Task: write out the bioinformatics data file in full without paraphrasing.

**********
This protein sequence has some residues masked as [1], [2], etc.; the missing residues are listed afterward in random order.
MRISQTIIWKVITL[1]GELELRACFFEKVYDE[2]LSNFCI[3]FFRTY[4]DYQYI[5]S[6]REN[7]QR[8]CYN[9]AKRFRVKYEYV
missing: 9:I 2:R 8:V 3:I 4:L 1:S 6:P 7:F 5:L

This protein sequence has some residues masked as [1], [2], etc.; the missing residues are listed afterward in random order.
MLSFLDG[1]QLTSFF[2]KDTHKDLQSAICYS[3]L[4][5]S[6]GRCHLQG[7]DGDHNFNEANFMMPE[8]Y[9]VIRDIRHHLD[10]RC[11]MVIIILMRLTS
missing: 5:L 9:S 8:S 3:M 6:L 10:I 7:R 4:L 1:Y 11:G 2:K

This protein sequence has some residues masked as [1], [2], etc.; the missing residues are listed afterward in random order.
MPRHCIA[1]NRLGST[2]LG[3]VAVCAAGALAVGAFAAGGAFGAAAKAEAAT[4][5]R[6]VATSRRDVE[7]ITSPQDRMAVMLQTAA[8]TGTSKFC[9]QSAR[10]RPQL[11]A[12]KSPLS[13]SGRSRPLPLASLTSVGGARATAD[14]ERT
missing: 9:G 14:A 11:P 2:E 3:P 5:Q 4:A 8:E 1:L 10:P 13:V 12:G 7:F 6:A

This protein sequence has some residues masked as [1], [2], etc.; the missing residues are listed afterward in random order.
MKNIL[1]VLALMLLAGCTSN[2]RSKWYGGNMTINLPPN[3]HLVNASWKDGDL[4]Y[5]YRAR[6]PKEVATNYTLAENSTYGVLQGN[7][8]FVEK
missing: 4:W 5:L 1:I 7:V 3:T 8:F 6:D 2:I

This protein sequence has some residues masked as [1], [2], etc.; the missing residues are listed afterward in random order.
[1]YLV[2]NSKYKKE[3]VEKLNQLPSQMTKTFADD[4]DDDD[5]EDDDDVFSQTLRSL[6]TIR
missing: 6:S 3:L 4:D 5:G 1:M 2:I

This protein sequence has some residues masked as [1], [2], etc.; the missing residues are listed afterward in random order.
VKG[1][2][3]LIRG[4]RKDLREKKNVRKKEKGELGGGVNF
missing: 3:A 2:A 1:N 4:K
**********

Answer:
This protein sequence has some residues masked as [1], [2], etc.; the missing residues are listed afterward in random order.
MRISQTIIWKVITL[1]GELELRACFFEKVYDE[2]LSNFCI[3]FFRTY[4]DYQYI[5]S[6]REN[7]QR[8]CYN[9]AKRFRVKYEYV
missing: 9:I 2:R 8:V 3:I 4:L 1:S 6:P 7:F 5:L

This protein sequence has some residues masked as [1], [2], etc.; the missing residues are listed afterward in random order.
MLSFLDG[1]QLTSFF[2]KDTHKDLQSAICYS[3]L[4][5]S[6]GRCHLQG[7]DGDHNFNEANFMMPE[8]Y[9]VIRDIRHHLD[10]RC[11]MVIIILMRLTS
missing: 5:L 9:S 8:S 3:M 6:L 10:I 7:R 4:L 1:Y 11:G 2:K

This protein sequence has some residues masked as [1], [2], etc.; the missing residues are listed afterward in random order.
MPRHCIA[1]NRLGST[2]LG[3]VAVCAAGALAVGAFAAGGAFGAAAKAEAAT[4][5]R[6]VATSRRDVE[7]ITSPQDRMAVMLQTAA[8]TGTSKFC[9]QSAR[10]RPQL[11]A[12]KSPLS[13]SGRSRPLPLASLTSVGGARATAD[14]ERT
missing: 9:G 14:A 11:P 2:E 3:P 5:Q 4:A 8:E 1:L 10:P 13:V 12:G 7:F 6:A

This protein sequence has some residues masked as [1], [2], etc.; the missing residues are listed afterward in random order.
MKNIL[1]VLALMLLAGCTSN[2]RSKWYGGNMTINLPPN[3]HLVNASWKDGDL[4]Y[5]YRAR[6]PKEVATNYTLAENSTYGVLQGN[7][8]FVEK
missing: 4:W 5:L 1:I 7:V 3:T 8:F 6:D 2:I

This protein sequence has some residues masked as [1], [2], etc.; the missing residues are listed afterward in random order.
[1]YLV[2]NSKYKKE[3]VEKLNQLPSQMTKTFADD[4]DDDD[5]EDDDDVFSQTLRSL[6]TIR
missing: 6:S 3:L 4:D 5:G 1:M 2:I

This protein sequence has some residues masked as [1], [2], etc.; the missing residues are listed afterward in random order.
VKG[1][2][3]LIRG[4]RKDLREKKNVRKKEKGELGGGVNF
missing: 3:A 2:A 1:N 4:K